Picture by Fin Fahey: All Saints DLR Station
“Our church is named after Saint Matilda,” says Eliza, smug. “She was a queen, and she used to sneak away to pray, and she weakened the political power of her country through her excessive charitable donations.”
“Well our church is named after Saint Peter, and he was an apostle, and he holds the keys to the kingdom of heaven.”
“Papist,” Eliza says.
“My church,” says Sarah, “is named after Mary.”
“Mine’s named after Saint Lawrence, and he was roasted alive.”
“Mary’s better than roasting.”
Charles is tiny, smaller at nine years old than the others at seven. “We’ve got Saint Dunstan,” he says, proud, and they turn to him.
There are fashions in saints, just like everything else. For hundreds of years Dunstan was England’s favourite: a quick-witted musician with a seat beside the king, just enough rumours of witchcraft to make him dangerous, celibate only because God punished him with swelling tumours when he demurred. He pulled on the devil’s nose with a pair of tongs; stags and Canterbury were by his side. And yet by the beginning of the nineteenth century he was a minority taste for the old and the unfashionable, for outdated worshippers still using their 1790 Lives of the Saints.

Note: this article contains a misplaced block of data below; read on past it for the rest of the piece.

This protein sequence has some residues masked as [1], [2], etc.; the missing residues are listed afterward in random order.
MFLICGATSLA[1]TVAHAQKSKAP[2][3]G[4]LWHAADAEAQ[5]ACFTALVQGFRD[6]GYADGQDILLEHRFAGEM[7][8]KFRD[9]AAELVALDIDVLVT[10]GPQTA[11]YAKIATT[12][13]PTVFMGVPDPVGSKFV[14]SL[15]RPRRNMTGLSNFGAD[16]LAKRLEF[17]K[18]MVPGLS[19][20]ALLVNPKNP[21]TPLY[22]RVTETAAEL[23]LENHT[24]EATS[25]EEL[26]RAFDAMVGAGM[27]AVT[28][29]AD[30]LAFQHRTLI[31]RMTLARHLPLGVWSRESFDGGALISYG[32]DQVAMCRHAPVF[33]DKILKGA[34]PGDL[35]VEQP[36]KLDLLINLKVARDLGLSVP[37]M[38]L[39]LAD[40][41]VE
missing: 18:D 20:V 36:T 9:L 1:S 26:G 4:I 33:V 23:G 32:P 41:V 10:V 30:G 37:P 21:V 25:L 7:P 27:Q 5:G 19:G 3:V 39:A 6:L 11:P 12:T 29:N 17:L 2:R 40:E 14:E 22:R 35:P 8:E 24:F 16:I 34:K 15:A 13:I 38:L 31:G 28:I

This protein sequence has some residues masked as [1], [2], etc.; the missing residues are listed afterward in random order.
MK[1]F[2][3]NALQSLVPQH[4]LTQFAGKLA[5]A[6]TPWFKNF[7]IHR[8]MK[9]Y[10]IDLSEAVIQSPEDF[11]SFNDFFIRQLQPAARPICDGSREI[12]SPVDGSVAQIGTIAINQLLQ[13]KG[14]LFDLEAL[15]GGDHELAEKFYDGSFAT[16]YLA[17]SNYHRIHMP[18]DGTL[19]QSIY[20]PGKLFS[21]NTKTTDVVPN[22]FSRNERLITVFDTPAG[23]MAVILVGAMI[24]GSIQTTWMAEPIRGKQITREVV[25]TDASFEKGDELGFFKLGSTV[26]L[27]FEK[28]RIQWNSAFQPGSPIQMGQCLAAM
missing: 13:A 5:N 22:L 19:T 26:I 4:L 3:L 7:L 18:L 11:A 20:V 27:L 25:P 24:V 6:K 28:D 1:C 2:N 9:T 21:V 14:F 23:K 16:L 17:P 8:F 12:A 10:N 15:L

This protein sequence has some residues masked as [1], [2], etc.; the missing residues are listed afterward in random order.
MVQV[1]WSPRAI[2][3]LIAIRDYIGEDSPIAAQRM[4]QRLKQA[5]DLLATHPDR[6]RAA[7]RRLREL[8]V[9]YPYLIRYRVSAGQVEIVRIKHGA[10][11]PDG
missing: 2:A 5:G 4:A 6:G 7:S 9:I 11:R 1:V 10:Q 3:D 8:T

“Dunstan,” Eliza says, while Sarah and Jerome fall in behind her. “He’s the worst.”
When they’re finished Charles washes himself in a puddle, hiding incipient bruises behind streaks of mud. He doesn’t cry until next Sunday, when he collapses into tears at the door of St Dunstan’s; his parents hurry him through as he tries to pull away.
The Sunday after that he doesn’t cry, but he sits on the long bench with his eyes cast down, never looking up at the walls around him. In the evening he scrawls designs for a new church. He asks for an up-to-date Lives of the Saints, and his parents, startled into guilt at his piety, cut back on candlelight until they can afford it.
Charles reads it page by page; he scores each saint on holiness, miracles, fame and death. Inspiration comes one night in a dream as the saints dance before him, kind, holy, virtuous, determined, shot, stoned, impaled.